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Leon's View

Prepare for the monster ice and snow storm in four hours

The snow is on the way.
Prepare for the monster ice and snow storm in four hours

So here’s the deal – the nationwide ice storm, with arctic temps  is on the way and expected to hit by Thursday morning. You haven’t prepared for such a disaster, and there is a good chance the power will go out. What can you do, right now, to prepare your home and family for the blizzard?

by Leon Pantenburg

Patterson storm photo edited copyright

Snow, wind and cold temperatures will hit the east coast this weekend.

To start with, DON’T PANIC! To survive a winter storm inside your home you need food, water, warm shelter and lighting.

If you get  busy, you should be able to make all these preparations in about four hours or so.
Food: Let’s hope you have a several-day supply. If not, go shopping immediately. You will have to battle crowds, but grocery stores don’t keep much in the back room. If the highways are blocked, the store will run completely out of food in a day or two. It could be several days before more supplies can get in.

Do off-grid cooking in the garage, some well-ventilated area or outside. The carbon monoxide from lighted charcoal, a gas stove or propane cooker can be deadly in a closed, sealed area.

 

coleman duel fuel stove

Don’t use a camping stove inside to cook or heat a room!

Heat: You may not have any heat at all  if the electricity goes out. And if you don’t have some sort of  non-electric heater, it’s going to get cold inside.
But you can survive. Start by  cutting down on the area that needs to be heated. If you have a fireplace or wood stove, make that the center of the home for the next few days, and get lots of wood inside. Move everyone into that area, and seal off the rest of the house. The idea is to have everyone in one room to conserve heat and light.

Hang blankets over doors, and roll up towels to put at the bottom of doors and windows. Cardboard, cut to fit, is a great insulator, but it blocks the light. Stop the wind!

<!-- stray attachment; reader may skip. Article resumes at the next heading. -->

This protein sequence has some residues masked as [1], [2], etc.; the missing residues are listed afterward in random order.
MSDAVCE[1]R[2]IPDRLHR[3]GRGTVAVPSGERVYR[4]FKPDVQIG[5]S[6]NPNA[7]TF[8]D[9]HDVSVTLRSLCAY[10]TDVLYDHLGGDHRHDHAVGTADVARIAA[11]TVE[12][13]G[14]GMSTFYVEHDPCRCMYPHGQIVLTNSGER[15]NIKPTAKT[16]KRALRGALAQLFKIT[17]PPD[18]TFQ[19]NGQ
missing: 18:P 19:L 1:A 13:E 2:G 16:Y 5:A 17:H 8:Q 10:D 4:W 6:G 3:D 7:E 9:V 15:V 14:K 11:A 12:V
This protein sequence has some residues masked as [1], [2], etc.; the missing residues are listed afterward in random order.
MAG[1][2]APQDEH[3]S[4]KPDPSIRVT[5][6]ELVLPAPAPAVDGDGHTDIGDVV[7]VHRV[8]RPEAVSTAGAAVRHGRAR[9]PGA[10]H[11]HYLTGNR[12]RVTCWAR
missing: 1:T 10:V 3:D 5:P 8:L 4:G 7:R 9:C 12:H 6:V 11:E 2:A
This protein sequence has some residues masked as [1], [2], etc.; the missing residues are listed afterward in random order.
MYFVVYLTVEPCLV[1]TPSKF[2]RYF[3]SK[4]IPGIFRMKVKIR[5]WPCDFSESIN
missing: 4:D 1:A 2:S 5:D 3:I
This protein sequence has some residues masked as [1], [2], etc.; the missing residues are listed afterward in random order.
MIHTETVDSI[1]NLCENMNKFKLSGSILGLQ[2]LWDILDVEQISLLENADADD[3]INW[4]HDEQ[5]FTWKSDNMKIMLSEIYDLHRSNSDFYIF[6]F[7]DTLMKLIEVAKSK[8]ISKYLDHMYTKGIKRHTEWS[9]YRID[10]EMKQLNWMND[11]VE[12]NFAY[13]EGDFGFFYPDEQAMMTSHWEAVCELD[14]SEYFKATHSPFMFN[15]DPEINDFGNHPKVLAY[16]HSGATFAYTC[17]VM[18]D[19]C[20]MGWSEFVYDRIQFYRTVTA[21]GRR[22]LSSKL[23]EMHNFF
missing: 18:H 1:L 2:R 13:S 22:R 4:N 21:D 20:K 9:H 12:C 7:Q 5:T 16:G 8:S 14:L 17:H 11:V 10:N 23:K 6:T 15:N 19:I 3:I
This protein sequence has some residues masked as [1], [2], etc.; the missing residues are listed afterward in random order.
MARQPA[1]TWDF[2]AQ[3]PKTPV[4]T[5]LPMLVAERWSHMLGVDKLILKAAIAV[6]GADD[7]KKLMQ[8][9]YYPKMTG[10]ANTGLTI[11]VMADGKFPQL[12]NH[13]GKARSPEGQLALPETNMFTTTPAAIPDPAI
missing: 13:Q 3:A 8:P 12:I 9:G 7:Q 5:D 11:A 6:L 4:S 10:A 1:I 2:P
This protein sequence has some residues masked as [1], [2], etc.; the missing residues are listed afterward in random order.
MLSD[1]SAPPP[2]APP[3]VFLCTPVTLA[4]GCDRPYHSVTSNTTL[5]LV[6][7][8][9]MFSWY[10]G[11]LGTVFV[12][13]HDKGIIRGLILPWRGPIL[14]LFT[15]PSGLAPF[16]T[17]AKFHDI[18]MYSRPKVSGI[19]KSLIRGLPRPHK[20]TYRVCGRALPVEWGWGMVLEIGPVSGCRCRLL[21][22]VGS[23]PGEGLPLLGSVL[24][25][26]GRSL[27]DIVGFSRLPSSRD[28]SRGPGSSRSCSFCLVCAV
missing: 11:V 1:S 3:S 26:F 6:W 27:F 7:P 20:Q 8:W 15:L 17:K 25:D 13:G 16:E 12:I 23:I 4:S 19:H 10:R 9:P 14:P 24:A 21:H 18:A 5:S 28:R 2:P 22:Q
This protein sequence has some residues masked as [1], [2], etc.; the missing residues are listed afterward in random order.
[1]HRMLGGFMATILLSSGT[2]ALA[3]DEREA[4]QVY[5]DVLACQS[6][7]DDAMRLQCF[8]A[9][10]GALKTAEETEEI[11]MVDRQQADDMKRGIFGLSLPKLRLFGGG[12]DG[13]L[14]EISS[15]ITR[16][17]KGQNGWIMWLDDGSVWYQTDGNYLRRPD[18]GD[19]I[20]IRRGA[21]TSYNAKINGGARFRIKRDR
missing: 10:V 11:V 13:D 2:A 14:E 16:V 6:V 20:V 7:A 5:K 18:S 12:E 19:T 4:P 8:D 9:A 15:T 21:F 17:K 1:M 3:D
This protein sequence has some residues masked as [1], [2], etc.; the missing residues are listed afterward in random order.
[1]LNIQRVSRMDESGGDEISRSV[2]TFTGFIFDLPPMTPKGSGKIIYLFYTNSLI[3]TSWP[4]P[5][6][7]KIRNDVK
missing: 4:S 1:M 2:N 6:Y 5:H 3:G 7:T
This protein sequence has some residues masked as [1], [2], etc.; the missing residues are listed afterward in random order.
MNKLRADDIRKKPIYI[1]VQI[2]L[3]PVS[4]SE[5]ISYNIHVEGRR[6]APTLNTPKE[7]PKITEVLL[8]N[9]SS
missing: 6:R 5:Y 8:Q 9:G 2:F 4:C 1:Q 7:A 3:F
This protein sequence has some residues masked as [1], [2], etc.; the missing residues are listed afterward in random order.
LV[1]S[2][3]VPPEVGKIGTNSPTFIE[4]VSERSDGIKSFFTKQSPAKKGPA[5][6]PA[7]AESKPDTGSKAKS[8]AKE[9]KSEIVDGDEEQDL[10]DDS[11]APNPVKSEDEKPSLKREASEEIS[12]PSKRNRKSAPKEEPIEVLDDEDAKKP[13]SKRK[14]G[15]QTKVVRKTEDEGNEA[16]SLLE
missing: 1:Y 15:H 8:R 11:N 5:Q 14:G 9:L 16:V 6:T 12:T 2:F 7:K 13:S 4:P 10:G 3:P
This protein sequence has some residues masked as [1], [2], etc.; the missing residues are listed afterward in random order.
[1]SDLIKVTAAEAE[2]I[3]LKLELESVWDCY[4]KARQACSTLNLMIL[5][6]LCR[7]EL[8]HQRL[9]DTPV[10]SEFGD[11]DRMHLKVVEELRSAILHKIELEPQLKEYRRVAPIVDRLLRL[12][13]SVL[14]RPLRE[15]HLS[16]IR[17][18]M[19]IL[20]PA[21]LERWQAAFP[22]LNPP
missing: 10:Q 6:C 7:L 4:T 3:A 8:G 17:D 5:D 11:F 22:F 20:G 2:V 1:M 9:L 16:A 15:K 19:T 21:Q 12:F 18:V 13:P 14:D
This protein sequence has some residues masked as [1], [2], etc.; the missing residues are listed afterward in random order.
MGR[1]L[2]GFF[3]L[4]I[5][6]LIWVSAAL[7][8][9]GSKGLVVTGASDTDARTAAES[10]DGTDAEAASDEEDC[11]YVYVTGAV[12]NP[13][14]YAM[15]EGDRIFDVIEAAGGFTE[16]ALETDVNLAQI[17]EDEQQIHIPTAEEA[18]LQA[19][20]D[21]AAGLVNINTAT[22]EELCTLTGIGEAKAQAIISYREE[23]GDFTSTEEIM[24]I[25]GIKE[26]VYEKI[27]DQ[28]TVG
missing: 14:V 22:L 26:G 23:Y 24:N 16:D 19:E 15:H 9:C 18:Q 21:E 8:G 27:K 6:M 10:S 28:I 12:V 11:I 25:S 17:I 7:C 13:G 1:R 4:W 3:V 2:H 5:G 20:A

Then, take all the blankets, sleeping bags, warm coats etc and put them in that central room. Pretend you’re camping – everyone make a warm bed or place to stay. It may get cold in the the house, but you’ll survive in the warm room.

Be careful not to seal the room too well. If you’re using anything with an open flame, it will emit carbon dioxide, and it must be properly vented. Carbon monoxide poisoning can be fatal.

Snow may block the streets and roads for days.

Snow may block the streets and roads for days.

Water: Store as much as you can while the power is still on. Fill your bathtube, and all the empty containers you have while the water is still running. If you can still get bottled water, stock up as best you can. In a pinch, you can empty your water heater – it will have up to 60 gallons of water in it. (Here’s how to gather the water in your plumbing system.)

– The drinking water should be kept some place where it won’t freeze.

– You should still be able to flush the toilet by pouring water in the commode tank. Otherwise, you better have a five gallon bucket to use as an emergency latrine.

Lighting: Make the best use of whatever light sources are available. Get all the spare candles and lamps together  and inventory what

A single candle may provide enough lighting in some power outage situations. Check out thrift stores and garage sales for good deals. (Pantenburg photo)

A single candle may provide enough lighting in some power outage situations. 

you have. Then, conserve your resources, and use them wisely. Several people may be able to use the same light source simultaneously in activities such as reading or playing a board game around a lighted candle or lamp.

Here are a few other tips for survival living inside your house:

– Don’t waste batteries. Use flashlights sparingly, and this is not a time to depend on electronic games! Schedule regular radio listening times, for favorite music programs. Or know where to find a show that gives an upbeat, positive spin to the depressing, emergency situation.